Lab 5 Questions

Lab 5: Chemical Processes

INSTRUCTIONS:

· On your own and without assistance, complete this Lab 5 Answer Form electronically and submit it via the Assignments Folder by the date listed on your Course Schedule (under Syllabus).

· To conduct your laboratory exercises, use the Laboratory Manual that is available in the WebTycho classroom (Reserved Reading or provided by your instructor) or at the eScience Labs Student Portal. Laboratory exercises on your CD may not be updated.

· Save your Lab 5 Answer Form in the following format: LastName_Lab5 (e.g., Smith_Lab5).

· You should submit your document in a Word (.doc or .docx) or Rich Text Format (.rtf) for best compatibility.

Pre-lab Questions

1. Define enthalpy.

Enthalpy is a measure of the total energy of a thermodynamic system. It includes the internal energy, which is the energy required to create a system, and the amount of energy required to make room for it by displacing its environment and establishing its volume and pressure. The enthalpy is the preferred expression of system energy changes in many chemical, biological, and physical measurements, because it simplifies certain descriptions of energy transfer. This is because a change in enthalpy takes account of energy transferred to the environment through the expansion of the system under study.

2. What is the relationship between the enthalpy of a reaction and its classification as endothermic or exothermic?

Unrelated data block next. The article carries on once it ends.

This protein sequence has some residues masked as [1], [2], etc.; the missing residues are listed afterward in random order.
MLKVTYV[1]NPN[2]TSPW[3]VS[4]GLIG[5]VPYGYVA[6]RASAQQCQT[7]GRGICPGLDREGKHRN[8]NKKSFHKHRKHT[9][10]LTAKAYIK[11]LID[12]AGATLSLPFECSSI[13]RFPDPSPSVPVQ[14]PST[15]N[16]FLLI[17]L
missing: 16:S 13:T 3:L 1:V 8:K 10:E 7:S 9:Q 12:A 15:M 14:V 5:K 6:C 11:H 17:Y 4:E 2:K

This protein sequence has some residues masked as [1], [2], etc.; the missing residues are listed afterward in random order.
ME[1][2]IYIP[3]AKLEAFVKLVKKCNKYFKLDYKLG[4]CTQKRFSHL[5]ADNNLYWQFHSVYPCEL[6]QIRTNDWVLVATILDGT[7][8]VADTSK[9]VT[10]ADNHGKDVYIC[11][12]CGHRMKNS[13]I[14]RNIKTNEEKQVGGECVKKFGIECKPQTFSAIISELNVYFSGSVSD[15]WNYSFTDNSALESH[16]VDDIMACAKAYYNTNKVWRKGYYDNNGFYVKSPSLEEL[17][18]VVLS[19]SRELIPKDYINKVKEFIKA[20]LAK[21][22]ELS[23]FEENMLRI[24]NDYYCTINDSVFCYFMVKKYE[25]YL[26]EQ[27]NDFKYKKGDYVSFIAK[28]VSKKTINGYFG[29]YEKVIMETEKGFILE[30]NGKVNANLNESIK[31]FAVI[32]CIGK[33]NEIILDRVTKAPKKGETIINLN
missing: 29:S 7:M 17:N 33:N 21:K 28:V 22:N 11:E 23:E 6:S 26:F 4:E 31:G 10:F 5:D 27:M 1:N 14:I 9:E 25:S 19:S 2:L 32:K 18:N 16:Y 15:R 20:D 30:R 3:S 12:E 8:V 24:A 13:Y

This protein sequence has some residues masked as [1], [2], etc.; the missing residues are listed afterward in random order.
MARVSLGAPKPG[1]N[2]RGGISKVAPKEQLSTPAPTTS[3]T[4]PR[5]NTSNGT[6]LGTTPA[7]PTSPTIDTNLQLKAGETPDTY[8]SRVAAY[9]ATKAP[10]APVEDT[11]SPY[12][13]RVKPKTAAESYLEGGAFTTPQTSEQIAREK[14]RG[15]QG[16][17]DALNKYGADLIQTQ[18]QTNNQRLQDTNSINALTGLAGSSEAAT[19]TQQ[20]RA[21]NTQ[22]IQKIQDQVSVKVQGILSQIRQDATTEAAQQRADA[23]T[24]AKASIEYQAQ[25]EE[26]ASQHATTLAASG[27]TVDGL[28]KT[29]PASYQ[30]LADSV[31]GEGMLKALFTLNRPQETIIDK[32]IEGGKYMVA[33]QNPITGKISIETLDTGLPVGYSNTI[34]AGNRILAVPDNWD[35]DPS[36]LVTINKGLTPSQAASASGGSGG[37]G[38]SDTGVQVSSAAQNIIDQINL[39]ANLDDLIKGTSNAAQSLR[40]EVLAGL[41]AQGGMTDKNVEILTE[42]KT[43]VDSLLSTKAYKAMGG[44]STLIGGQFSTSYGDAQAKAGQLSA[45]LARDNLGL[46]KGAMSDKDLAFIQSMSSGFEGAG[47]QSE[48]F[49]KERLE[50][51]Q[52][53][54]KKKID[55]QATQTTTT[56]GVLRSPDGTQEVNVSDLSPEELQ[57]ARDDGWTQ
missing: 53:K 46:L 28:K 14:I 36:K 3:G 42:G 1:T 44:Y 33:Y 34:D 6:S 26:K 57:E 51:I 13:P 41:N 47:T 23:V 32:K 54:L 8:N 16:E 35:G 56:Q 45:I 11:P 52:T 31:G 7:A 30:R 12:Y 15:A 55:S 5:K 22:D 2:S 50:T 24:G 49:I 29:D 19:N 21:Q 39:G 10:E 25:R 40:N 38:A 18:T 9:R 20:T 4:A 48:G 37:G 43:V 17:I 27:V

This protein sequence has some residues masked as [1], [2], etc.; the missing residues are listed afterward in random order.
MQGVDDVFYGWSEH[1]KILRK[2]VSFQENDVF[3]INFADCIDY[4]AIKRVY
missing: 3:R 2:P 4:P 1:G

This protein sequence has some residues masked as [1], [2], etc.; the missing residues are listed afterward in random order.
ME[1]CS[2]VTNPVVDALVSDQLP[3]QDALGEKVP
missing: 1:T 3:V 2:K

Endothermic reactions draw heat in from their surroundings. Exothermic reactions give heat off to their surroundings.

Endothermic :

· Energy is drawn in from the external environment, causing its surroundings to loose heat, or “cool down.”

· The endothermic chemical reaction creates a product that has a higher energy level than the original materials, causing the reactant’s stored energy to decrease. (In scientific terms, the reactants have “less total enthalpy” than the product.)

· The resulting product of the reaction is less stable because, the higher the energy bond, the less strength its molecules possess.

· Most endothermic reactions are not spontaneous.

Exothermic

· Exothermic chemical reactions cause their surroundings to warm up by giving off heat.

· The reactants contain more stored energy than the product because energy from external sources is not required, but given off. This gives the product more stability due to the lower amount of energy needed. (In this case, the reactants have a “greater total enthalpy” than the product.)

· Exothermic reactions are usually spontaneous.

3. With instant hot compresses, calcium chloride dissolves in water and the temperature of the mixture increases. Is this an endothermic or exothermic process? Exothermic Process

image1.emfExperiment 1: Cold Packs vs. Hand Warmers

Time (sec)

Temp. (°C)

Initial

30

60

90

120

150

180

210

240

270

*300

330

360

390

420

450

Minimum Temp (°C):

Time (sec)

Temp. (°C)

Initial

30

60

90

120

150

180

210

240

270

*300

330

360

390

420

450

Minimum Temp (°C):

Graph your data from the tables. You may create the graph on any program, but make sure it can be integrated into this document.

Questions

1. Calculate the overall temperature change for the cold and hot pack substance. HINT: This is the difference in the maximum temperature and minimum temperature of each.

Cold pack ΔT:

Hand warmer ΔT:

2. Which pack works by an exothermic process? Use experimental data to support your answer.

The chemical reaction that releases heat is called an exothermic reaction, so a heat pack. The cold pack is endothermic

3. Which pack works by an endothermic process? Use experimental data to support your answer.

The cold pack is endothermic because Energy is drawn in from the external environment, causing its surroundings to loose heat, or “cool down.”

4. Which pack had the greatest change in enthalpy? How do you know?

Table 2: Hand Warmer Data

 

 

Table 1: Cold Pack Data